Basically, there are eight types of graffiti.
Tagging is the easiest and simplest style of graffiti; it includes one colour and the artist’s name or identifier. It is considered disrespectful to write a tag over another’s artists’s tag or work.
A throw-up is like a more complicated tag. It usually has two or more colours, and bubble-style lettering. A throw-up can be done quickly and repeatedly, just like a tag.
A blockbuster is like a massive throw-up, usually in blocky letters. Blockbusters are used to cover a large area in a small amount of time. Blockbusters can be painted with rollers, which makes them faster and easier to do.
Wildstyle is an elaborate version of a throw-up and is particularly hard to read. Wildstyle often consists of arrows, curves, spikes and other things that non graffiti artists might not understand.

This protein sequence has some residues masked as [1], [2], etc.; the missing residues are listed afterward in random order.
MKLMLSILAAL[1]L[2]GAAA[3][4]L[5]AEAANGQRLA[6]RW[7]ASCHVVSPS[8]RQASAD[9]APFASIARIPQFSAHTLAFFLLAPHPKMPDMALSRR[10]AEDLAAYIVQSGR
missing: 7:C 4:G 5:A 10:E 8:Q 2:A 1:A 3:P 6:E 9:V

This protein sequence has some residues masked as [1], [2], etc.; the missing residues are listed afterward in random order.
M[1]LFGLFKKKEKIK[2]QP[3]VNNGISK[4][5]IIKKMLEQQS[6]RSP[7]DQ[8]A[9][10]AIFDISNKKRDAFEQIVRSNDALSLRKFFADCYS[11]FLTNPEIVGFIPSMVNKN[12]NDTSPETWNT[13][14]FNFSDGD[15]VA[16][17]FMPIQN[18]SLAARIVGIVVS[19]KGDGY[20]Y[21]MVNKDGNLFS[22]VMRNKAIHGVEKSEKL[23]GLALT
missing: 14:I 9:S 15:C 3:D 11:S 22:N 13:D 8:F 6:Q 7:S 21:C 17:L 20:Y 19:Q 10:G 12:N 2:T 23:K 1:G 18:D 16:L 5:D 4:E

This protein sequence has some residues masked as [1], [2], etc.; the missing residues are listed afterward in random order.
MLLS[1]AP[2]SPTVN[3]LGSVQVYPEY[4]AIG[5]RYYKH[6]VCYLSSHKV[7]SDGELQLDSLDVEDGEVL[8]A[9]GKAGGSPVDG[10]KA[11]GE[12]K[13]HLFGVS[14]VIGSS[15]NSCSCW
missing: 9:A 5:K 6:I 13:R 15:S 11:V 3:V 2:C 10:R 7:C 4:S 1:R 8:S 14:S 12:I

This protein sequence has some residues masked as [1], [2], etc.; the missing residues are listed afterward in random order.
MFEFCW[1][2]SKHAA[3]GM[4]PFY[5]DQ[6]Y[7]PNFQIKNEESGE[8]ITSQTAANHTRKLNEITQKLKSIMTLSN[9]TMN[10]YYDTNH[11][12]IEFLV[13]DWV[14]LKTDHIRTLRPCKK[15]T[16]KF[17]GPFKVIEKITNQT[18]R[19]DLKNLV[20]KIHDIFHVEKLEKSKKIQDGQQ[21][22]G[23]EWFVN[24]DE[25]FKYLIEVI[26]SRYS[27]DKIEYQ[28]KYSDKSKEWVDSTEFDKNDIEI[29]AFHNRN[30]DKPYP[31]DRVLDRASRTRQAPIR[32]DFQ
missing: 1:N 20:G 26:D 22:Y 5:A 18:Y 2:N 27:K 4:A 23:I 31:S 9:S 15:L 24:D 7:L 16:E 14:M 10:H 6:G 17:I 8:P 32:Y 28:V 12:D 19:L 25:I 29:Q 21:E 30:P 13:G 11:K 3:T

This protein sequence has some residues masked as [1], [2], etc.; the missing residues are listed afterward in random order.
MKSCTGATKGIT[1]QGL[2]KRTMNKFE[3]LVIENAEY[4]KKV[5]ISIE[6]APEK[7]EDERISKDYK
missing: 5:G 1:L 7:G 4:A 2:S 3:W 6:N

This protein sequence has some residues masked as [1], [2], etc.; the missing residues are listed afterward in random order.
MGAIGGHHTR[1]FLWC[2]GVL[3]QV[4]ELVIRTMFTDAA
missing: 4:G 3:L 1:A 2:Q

A heaven is a tag or artwork in a place that is extremely difficult to get to. An artist who manages to put one up gains a lot of respect from other artists.
A stencil is an easy (some say ‘lazy’) way to put up detailed pieces. By spraying over a stencil, you can produce a more detailed piece than by doing it free hand. And it’s also repeatable.
7. Poster (paste-up)
A poster is a quick and easy way to put up pieces. You just make the piece at home then paste it up where you want.
8. Sticker (slap)
A sticker is like a downsized poster, and just as easy to execute. Many stickers are simply tags on postage labels, but sometimes they are more elaborate.
A piece (short for masterpiece) is a picture that has been painted free hand. They contains at least three colours and take longer to paint. A piece in an obvious place will gain the artist respect from other artists because standing in an obvious place painting on walls where graffiti is illegal is a great risk.